Rachel Getting Married review, Rachel Getting Married DVD review
Anne Hathaway, Rosemarie DeWitt, Mather Zickel, Bill Irwin, Tunde Adebimpe, Debra Winger, Anisa George
Jonathan Demme
Rachel Getting Married

Reviewed by Jason Zingale



onathan Demme’s “Rachel Getting Married” might just be the most frustrating movie of the year. After kicking around in the world of documentaries for a while, the director was poised for a comeback, and the fact that he was helming a movie based on a script by Jenny Lumet (daughter of Sidney) only seemed to sweeten the pot. And then there was the Oscar buzz surrounding star Anne Hathaway, an actress completely deserving of a movie star career who, until now, had yet to be given an adult role that really tested her talents. So where did it all go wrong? Quite frankly, in Demme's insistence that the film be so Altmanesque in its realism that he loses focus of the story that matters most.

Hathaway stars as Kym, a recovering drug addict who’s checked herself out of rehab for the weekend to attend her sister’s wedding in Connecticut. She’s hoping for a quiet visit, but instead, she comes home to find the house populated with overeager helpers and a four-piece wedding band that won’t stop playing. Her arrival puts everyone on edge, including her father Paul (Bill Irwin), stepmother Carol (Anna Deavere Smith), and the bride-to-be, Rachel (Rosemarie DeWitt), who fears that Kym’s presence will ruin her special day. As it turns out, she’s right, and as Kym’s dramatic, self-destructive tendencies fuel a series of emotional breakdowns and arguments, the real reason behind their family’s dysfunctional relationship is revealed.

Unfortunately for the audience, Demme doesn’t seem very interested in that side of the tale, despite the fact that he has plenty of great characters to develop – including Kym and Rachel’s mother, played by Debra Winger. Instead, he decides to make an amateur wedding video where we’re forced to watch (no joke) 15 minutes of rehearsal dinner speeches and another ten minutes of dancing at the reception. There are characters that you never even see again that give speeches, while the inclusion of the dancing sequence appears to be there for the sole reason of highlighting the musical talents of Demme's friends, like Robyn Hitchcock, Sister Carol East, and TV on the Radio's Tunde Adebimpe, who plays Rachel's fiancé.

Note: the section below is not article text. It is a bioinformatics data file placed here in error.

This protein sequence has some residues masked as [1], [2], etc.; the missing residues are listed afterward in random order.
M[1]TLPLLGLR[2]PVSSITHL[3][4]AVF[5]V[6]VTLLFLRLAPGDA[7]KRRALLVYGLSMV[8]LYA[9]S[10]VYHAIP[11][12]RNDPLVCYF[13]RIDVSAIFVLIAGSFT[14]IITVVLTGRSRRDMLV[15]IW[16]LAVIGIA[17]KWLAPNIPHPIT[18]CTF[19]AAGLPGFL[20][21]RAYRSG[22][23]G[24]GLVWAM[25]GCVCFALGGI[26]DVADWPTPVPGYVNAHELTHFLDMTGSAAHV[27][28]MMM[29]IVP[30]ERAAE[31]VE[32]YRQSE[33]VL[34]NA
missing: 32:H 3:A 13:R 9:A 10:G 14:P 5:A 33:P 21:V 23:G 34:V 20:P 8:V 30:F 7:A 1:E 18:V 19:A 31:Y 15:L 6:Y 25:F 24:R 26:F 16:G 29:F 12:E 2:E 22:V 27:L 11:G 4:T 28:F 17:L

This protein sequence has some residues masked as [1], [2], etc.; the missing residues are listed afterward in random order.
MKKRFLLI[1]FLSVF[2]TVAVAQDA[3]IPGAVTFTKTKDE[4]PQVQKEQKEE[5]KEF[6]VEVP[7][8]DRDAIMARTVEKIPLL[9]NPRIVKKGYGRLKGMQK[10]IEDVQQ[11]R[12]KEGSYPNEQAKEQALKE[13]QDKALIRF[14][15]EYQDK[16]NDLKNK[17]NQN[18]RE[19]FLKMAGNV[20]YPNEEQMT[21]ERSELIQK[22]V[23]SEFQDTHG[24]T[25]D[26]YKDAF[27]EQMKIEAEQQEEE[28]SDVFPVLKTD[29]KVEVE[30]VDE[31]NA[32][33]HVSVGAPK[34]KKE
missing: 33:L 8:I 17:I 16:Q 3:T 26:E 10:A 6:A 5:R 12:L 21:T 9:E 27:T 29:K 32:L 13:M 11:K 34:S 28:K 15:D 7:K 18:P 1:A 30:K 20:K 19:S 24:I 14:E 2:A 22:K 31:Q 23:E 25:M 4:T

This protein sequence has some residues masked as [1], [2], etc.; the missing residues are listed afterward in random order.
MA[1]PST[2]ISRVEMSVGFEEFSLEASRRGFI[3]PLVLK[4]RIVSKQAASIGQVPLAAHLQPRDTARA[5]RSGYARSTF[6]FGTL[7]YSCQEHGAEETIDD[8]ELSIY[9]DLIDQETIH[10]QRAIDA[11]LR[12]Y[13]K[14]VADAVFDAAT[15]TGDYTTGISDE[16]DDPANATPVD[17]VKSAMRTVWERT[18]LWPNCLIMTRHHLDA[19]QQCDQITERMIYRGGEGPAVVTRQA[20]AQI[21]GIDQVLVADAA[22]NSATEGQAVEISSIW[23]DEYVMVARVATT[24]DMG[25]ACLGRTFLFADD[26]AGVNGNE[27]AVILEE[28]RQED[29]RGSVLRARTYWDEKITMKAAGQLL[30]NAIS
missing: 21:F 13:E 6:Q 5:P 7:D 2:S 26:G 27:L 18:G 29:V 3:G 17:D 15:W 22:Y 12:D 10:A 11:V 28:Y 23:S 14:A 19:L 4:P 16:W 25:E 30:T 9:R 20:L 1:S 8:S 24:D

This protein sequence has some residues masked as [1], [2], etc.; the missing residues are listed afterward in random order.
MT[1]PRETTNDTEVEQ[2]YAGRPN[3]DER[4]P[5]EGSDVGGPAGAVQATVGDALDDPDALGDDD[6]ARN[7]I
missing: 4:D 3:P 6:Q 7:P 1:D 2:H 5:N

It just doesn’t make sense, especially when nothing is resolved by the end of the film. Some might argue that it’s an accurate depiction of real life, but that doesn’t make it any more engaging. Sure, there are a few great scenes where Hathaway and DeWitt get to flex their dramatic acting muscle, but a majority of the film is dull. Case in point: a scene where Irwin and Adebimpe take part in – wait for it – a dishwasher loading contest. The whole point of the scene is to single out a particular plate that’s connected to a family tragedy, but it hardly seems necessary to include when it’s mentioned several times throughout the course of the story.

It's stuff like this that ultimately makes "Rachel Getting Married" such a frustrating moviegoing experience. While the groundwork that's laid early on is ripe with potential, Demme is too caught up capturing the smaller, more natural moments to even notice. It's like watching Noah Baumbach's 2007 drama, "Margot at the Wedding," but instead of wanting to punch Nicole Kidman's character in the face before returning to the festivities, this time you'll wish you'd never even come.

Single-Disc DVD Review:

It may have more special features than the typical indie, but the single-disc release of “Rachel Getting Married” is just as dull as the movie itself. The two audio commentaries (one with producer Neda Armian, writer Jenny Lumet and editor Tim Squyres, and the other with actress Rosemarie DeWitt) aren’t very interesting, while the deleted scenes don’t add anything to the story. Also included is a behind-the-scenes featurette that’s essentially just a series of interviews with the cast and crew, a Q&A that was recorded at the Jacob Burns Film Center, and a short featurette on the various musicians that appear in the film (“The Wedding Band”).

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